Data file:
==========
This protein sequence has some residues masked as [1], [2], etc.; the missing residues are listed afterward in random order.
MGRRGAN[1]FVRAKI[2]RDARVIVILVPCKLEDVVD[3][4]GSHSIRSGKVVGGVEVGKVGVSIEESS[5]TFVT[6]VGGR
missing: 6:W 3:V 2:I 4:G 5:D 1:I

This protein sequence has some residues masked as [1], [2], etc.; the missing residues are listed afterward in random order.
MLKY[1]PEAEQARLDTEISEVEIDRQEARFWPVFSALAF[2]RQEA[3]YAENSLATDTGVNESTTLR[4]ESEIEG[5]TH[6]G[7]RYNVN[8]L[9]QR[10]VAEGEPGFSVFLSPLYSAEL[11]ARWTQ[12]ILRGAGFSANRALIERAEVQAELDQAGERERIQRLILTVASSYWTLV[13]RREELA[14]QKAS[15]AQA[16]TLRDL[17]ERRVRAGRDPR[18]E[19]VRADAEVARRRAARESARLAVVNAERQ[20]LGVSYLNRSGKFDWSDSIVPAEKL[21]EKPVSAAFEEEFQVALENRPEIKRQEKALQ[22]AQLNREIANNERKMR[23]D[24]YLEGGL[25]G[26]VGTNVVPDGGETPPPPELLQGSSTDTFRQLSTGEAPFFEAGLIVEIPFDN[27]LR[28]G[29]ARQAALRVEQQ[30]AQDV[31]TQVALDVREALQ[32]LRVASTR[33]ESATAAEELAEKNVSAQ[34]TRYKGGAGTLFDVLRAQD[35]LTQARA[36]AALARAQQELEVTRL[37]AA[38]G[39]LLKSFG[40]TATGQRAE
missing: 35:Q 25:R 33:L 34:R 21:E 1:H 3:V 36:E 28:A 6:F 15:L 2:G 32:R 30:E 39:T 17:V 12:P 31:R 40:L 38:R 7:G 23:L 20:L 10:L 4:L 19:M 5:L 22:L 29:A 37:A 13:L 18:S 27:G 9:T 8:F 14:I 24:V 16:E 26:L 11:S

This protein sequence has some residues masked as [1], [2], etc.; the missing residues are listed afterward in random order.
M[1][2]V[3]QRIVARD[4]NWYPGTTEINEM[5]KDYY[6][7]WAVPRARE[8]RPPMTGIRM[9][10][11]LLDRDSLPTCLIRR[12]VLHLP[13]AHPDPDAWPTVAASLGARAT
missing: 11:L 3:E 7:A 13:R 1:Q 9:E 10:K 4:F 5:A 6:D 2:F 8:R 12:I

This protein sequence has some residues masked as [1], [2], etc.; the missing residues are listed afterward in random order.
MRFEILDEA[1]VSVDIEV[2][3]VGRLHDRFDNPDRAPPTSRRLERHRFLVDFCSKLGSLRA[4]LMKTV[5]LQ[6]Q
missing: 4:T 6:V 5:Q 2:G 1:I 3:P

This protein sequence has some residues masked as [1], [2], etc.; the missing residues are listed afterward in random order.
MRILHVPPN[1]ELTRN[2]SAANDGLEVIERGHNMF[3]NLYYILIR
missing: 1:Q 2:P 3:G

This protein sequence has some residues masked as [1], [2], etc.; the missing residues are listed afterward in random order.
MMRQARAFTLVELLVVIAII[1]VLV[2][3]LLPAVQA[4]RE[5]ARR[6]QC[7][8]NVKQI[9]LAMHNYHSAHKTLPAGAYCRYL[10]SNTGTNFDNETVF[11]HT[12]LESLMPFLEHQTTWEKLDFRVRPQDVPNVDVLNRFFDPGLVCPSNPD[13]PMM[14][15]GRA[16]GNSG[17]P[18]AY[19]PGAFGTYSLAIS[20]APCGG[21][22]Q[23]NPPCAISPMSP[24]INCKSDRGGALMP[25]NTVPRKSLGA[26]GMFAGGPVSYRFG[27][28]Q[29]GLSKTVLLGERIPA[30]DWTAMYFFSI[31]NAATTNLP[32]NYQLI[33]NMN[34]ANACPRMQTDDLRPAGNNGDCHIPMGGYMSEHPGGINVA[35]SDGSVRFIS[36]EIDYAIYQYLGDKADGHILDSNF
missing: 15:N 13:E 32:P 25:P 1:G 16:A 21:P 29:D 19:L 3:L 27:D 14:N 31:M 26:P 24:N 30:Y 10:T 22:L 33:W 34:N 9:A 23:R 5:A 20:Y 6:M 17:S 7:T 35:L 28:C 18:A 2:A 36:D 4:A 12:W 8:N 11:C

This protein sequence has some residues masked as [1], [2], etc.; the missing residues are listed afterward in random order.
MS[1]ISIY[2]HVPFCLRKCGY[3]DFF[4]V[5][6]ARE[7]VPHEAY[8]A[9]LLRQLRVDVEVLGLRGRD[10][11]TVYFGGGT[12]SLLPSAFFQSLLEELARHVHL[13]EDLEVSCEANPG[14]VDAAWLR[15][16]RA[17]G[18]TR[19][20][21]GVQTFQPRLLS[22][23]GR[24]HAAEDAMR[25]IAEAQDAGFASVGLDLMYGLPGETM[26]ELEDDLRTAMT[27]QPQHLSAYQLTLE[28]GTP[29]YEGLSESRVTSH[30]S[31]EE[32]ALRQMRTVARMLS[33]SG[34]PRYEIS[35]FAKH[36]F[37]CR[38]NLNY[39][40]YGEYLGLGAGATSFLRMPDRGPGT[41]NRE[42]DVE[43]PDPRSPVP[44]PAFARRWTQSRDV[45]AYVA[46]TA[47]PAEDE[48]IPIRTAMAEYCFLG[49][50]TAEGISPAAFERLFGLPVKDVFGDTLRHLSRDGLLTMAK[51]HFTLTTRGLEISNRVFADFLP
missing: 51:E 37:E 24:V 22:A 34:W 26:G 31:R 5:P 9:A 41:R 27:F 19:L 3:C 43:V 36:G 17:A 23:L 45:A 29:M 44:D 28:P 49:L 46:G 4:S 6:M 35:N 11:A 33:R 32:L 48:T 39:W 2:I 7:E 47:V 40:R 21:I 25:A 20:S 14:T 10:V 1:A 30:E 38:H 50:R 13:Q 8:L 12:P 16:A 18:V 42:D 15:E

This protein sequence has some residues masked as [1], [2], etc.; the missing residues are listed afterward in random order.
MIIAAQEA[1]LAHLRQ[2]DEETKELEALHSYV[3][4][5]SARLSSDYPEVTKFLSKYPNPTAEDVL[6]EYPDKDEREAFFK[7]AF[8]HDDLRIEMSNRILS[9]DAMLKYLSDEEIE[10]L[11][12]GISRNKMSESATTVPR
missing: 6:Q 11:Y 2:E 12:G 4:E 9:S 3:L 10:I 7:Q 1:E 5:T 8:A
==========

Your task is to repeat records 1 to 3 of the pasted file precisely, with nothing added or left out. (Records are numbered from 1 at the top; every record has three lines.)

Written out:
This protein sequence has some residues masked as [1], [2], etc.; the missing residues are listed afterward in random order.
MGRRGAN[1]FVRAKI[2]RDARVIVILVPCKLEDVVD[3][4]GSHSIRSGKVVGGVEVGKVGVSIEESS[5]TFVT[6]VGGR
missing: 6:W 3:V 2:I 4:G 5:D 1:I

This protein sequence has some residues masked as [1], [2], etc.; the missing residues are listed afterward in random order.
MLKY[1]PEAEQARLDTEISEVEIDRQEARFWPVFSALAF[2]RQEA[3]YAENSLATDTGVNESTTLR[4]ESEIEG[5]TH[6]G[7]RYNVN[8]L[9]QR[10]VAEGEPGFSVFLSPLYSAEL[11]ARWTQ[12]ILRGAGFSANRALIERAEVQAELDQAGERERIQRLILTVASSYWTLV[13]RREELA[14]QKAS[15]AQA[16]TLRDL[17]ERRVRAGRDPR[18]E[19]VRADAEVARRRAARESARLAVVNAERQ[20]LGVSYLNRSGKFDWSDSIVPAEKL[21]EKPVSAAFEEEFQVALENRPEIKRQEKALQ[22]AQLNREIANNERKMR[23]D[24]YLEGGL[25]G[26]VGTNVVPDGGETPPPPELLQGSSTDTFRQLSTGEAPFFEAGLIVEIPFDN[27]LR[28]G[29]ARQAALRVEQQ[30]AQDV[31]TQVALDVREALQ[32]LRVASTR[33]ESATAAEELAEKNVSAQ[34]TRYKGGAGTLFDVLRAQD[35]LTQARA[36]AALARAQQELEVTRL[37]AA[38]G[39]LLKSFG[40]TATGQRAE
missing: 35:Q 25:R 33:L 34:R 21:E 1:H 3:V 36:E 28:A 6:F 15:L 2:G 32:R 30:E 39:T 17:V 12:P 31:R 40:L 38:R 7:G 23:L 20:L 10:L 4:L 19:M 5:L 22:L 29:A 37:A 13:L 18:S 27:G 9:T 8:F 14:I 24:V 16:E 26:L 11:S

This protein sequence has some residues masked as [1], [2], etc.; the missing residues are listed afterward in random order.
M[1][2]V[3]QRIVARD[4]NWYPGTTEINEM[5]KDYY[6][7]WAVPRARE[8]RPPMTGIRM[9][10][11]LLDRDSLPTCLIRR[12]VLHLP[13]AHPDPDAWPTVAASLGARAT
missing: 11:L 3:E 7:A 13:R 1:Q 9:E 10:K 4:F 5:A 6:D 2:F 8:R 12:I